Taihape works to shake off its 'gumboot' image
Taihape - the gumboot capital of the world! At least that’s what the publicity has screamed for the last thirty-odd years. But now locals and the Rangitikei District Council want everyone to know there’s a lot more to tempt tourists off State Highway 1 and into the rural settlement than an affinity with rubber boots.
“There’s the magnificent environment,” says Athol Sanson, Rangitikei District Council’s Parks and Reserves team leader. “We have 500-600 year old Kahikatea trees just a few hundred metres from the town centre. A clean river to swim in and picnic by. And we’ll soon have walking, riding and biking tracks for everyone. We want people to know they can get out of our great cafes and go for walks in our beautiful natural environment.”
With a population of just over 1,700, Taihape sits in the middle of the North Island. It’s characterised by vast amounts of forests consisting of mature Kahikatea, Matai, Totara and Kowhai trees.
To make the most of its surroundings the council employed Isthmus in Wellington to draw up a concept plan for Papakai and Memorial Parks. The parks adjoin each other but are separated by the Hautapu River. Isthmus has come up with a plan that has four bridges linking them. “My favourite part of this project will be the bridges,” Sanson says. “They mean visitors and locals can take walks of more than a couple of kilometres into areas they probably never knew existed. This plan will really open up areas that aren’t accessible at the moment.”
Historically the reserves had tracks and picnic areas and were once a popular place for the locals to take their families for swimming and recreation. Many of the original features such as BBQs and tracks are still present but are in very poor condition and the parks are now difficult to access.
Landscape architect Frank Hoffmann, who worked on the project for Isthmus, says Taihape has a unique natural setting and rich cultural history. Next to its forest areas and cliffs, water plays a significant role, he says. “Water symbolises the source of life and can be seen as an element of motion, transformation and renewal. The “Hautapu River Parks” can be used as the overall guiding theme to connect Taihapes natural features and strengthen its prominence.”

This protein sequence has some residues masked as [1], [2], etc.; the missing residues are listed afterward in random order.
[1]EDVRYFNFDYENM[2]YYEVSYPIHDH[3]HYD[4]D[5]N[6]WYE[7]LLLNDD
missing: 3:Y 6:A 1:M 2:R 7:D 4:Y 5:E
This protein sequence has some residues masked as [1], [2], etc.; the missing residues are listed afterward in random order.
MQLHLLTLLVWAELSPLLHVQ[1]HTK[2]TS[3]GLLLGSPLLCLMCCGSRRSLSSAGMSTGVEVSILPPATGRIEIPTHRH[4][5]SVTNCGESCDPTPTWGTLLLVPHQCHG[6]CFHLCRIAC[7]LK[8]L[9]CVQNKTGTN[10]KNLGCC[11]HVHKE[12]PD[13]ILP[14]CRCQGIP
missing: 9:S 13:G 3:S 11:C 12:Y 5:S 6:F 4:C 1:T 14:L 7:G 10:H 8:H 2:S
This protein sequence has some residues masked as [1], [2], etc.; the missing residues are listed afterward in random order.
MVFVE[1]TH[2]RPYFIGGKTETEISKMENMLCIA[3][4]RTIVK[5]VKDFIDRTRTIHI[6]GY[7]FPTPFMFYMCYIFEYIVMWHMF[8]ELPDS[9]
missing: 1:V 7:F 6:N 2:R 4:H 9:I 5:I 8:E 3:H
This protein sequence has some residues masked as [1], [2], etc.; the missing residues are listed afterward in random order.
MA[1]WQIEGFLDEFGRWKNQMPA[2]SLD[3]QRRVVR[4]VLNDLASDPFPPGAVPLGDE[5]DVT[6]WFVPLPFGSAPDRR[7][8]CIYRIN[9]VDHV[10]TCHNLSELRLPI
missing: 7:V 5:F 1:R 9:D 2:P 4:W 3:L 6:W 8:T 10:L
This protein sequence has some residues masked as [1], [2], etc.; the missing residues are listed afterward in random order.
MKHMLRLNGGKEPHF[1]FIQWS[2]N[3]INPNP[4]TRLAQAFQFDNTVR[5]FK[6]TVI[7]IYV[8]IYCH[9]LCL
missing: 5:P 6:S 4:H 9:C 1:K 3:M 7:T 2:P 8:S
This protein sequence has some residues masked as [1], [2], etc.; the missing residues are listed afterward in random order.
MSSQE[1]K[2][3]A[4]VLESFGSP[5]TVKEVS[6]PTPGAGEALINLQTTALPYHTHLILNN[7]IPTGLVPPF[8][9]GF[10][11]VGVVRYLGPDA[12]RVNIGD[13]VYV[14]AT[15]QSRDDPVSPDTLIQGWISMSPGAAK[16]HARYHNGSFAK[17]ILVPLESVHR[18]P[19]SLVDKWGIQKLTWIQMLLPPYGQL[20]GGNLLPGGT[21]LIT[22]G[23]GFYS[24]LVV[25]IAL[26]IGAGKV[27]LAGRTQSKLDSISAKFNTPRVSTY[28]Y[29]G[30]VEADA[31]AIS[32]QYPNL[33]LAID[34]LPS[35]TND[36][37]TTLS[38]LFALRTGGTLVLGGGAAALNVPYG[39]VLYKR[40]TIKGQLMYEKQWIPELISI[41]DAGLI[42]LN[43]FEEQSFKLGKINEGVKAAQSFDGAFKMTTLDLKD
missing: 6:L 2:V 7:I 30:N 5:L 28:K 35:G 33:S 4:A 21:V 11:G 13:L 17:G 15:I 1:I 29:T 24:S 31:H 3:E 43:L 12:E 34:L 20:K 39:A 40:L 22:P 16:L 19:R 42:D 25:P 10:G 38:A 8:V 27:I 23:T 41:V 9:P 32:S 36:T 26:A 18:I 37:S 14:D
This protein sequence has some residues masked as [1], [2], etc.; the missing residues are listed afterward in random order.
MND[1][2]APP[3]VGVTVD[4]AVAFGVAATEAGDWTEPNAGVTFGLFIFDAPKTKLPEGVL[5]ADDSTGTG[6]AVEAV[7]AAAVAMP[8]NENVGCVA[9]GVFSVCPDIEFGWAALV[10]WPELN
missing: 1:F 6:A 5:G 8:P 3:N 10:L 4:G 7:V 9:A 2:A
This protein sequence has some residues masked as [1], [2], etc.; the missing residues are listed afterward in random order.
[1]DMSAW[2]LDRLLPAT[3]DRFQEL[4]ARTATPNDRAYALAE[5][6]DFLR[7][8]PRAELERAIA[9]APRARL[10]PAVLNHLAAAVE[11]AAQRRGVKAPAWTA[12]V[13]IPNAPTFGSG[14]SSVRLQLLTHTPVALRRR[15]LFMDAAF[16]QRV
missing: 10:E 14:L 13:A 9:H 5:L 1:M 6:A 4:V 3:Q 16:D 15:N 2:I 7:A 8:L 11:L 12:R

Hoffmann says before any concept drawings were made there was lots of collaboration with the local community group, Society of Friends of Taihape, local councils and the Taihape Rotary Club. The resulting plan includes campgrounds, a network of tracks for different users, river access and points of interest such as the old power plant and the Hautapu Ravine. A lot of the work, especially building the tracks, will be done by the Society of Friends of Taihape (SOFOT), a community group that both Hoffmann and Sanson say deserves a lot of credit for its commitment to strengthening the town’s status as a destination.
SOFOT has already restored a local reserve known as Mt Stewart, forming tracks, eradicating weeds, planting and building a lookout. The group will start working on the tracks for Hautapu River Parks over the summer.
“We’re really fortunate to have such an active community group,” says Sanson. “They have all the gear that’s needed and do the physical work. We’re only a small council and if we didn’t have community involvement on these projects they wouldn’t get done.”
“I think with the community involvement we can get people to understand that Taihape is not just a town along the state highway,” says Hoffmann. “But it’s a destination, a place that has really great facilities that tourists can use and stay overnight.”